Similar findings were reported by Dr Pablo Solis, of the University of Panama’s School of Pharmacy, who has carried out ethnobotanical surveys among the Kuna people, the second largest group of native people in Panama. However, the studies found one major difference — only 11% of families surveyed said they used the services of a traditional healer, while 34% would consult a physician, and 33% said they would self-medicate. The surveys also found that medicinal plants are more commonly used to treat fever, birth problems, and diarrhea.
The situation in Mexico is very different, according to Dr Rachel Mata of the University of Mexico. Recent surveys show that there are about 21 600 species of vascular plants in the country, of which about 3 350 are used for medicinal purposes. Many of these medicinal plants are sold in markets alongside other produce. There are also the yerberias or herbalists, who specialize in herbal medicines for a wide range of ailments.
Although much work remains to be done on medicinal plants, the results of the investigations by Mexican scientists over the last two decades clearly indicate that “the potential of Mexican medicinal flora is enormous,” Dr Mata said. However, there is increasing concern over the commercialization of many medicinal plants in Mexico.
“The problem is how to control the quality and safety of the drugs that are produced. The country urgently needs a national plan for the conservation, production, development, and exploitation of medicinal plants. We are already experiencing a loss of plant material through excessive trade.”
Incentives for conservation
Dr Barbara Timmerman, of the University of Arizona’s Center for Phytomedicine Research, conducts research into drugs made from plants and microbes in arid ecosystems. These arid lands have received much less attention than tropical rainforests as potential sources of useful biological agents, she said. However, “the development of pharmaceutical, herbal, agricultural, or industrial products from natural sources can be used to promote conservation by providing an economic return for the sustainable se of those resources,” she said.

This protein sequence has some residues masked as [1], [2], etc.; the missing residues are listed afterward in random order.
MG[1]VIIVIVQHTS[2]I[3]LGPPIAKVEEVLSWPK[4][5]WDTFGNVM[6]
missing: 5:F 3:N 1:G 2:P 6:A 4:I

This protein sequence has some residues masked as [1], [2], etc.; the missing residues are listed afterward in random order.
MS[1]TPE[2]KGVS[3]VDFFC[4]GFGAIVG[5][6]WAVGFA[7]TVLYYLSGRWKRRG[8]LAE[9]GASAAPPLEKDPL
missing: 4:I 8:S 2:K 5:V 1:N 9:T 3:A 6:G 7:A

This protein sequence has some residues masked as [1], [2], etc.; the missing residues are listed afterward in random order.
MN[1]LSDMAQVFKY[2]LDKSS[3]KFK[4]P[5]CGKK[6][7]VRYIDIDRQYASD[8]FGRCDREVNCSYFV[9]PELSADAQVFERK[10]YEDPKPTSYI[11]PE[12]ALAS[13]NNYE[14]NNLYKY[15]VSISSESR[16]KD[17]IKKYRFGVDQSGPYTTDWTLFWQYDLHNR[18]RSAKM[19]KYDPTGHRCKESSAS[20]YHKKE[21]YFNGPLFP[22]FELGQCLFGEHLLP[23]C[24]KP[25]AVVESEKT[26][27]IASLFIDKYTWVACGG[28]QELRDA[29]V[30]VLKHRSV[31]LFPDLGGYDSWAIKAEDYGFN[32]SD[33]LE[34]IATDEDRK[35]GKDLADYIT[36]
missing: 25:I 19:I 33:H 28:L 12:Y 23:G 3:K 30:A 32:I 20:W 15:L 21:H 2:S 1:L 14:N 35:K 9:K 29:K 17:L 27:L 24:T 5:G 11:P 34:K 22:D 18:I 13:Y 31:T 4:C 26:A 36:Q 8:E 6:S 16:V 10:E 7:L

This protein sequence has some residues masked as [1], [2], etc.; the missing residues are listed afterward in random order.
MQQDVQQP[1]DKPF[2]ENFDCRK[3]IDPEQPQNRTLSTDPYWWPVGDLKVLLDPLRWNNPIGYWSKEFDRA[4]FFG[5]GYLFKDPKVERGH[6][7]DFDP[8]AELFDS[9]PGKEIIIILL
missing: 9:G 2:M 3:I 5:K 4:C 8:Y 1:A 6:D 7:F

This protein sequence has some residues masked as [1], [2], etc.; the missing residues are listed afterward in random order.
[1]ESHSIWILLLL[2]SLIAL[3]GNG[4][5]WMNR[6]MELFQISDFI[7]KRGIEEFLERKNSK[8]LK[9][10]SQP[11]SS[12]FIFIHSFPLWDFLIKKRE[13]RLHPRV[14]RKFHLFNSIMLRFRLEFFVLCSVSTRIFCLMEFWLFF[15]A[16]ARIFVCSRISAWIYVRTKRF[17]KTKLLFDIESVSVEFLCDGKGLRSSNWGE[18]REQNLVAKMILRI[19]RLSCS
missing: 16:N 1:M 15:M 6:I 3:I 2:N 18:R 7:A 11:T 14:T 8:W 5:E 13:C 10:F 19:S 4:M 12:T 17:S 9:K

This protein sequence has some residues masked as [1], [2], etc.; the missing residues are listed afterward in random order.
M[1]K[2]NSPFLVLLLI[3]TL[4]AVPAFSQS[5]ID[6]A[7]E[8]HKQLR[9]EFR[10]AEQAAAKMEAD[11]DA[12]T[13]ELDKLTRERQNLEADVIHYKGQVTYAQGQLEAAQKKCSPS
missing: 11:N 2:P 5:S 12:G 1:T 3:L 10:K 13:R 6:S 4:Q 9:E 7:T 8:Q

Sonia Lagos-Witte, regional coordinator in Central America for TRAMIL — a program of applied research for traditional medicine in Latin America and the Caribbean whose work was supported by IDRC — warned, however, that “it is clear that people are using medicinal plants in a non-sustainable way. We have to realize that human health depends on the health of other species, both plants and animals. If we are to effectively conserve biodiversity in the long run we must understand the processes that lead to their sustainability.”
TRAMIL’s long term goals are to have communities meet their health care needs by using medicinal plants, and to encourage the conservation of traditional knowledge through research, capacity building, conservation, and networking. Conservation is a new component in the program, she said, adding that “from a global perspective, many questions relating to the conservation status of medicinal plants still remain unanswered. There is a large gulf between the documents and the practical implementation of the proposed actions.”
There are many positive developments, however. As Lagos-Witte pointed out, Caribbean and Central American countries are now adopting common policies on medicinal plant conservation and establishing collaborative projects and agreements for research programs. The goal: a new status for the protection of medicinal plant diversity.
Bob Stanley is an Ottawa-based freelance writer and editor.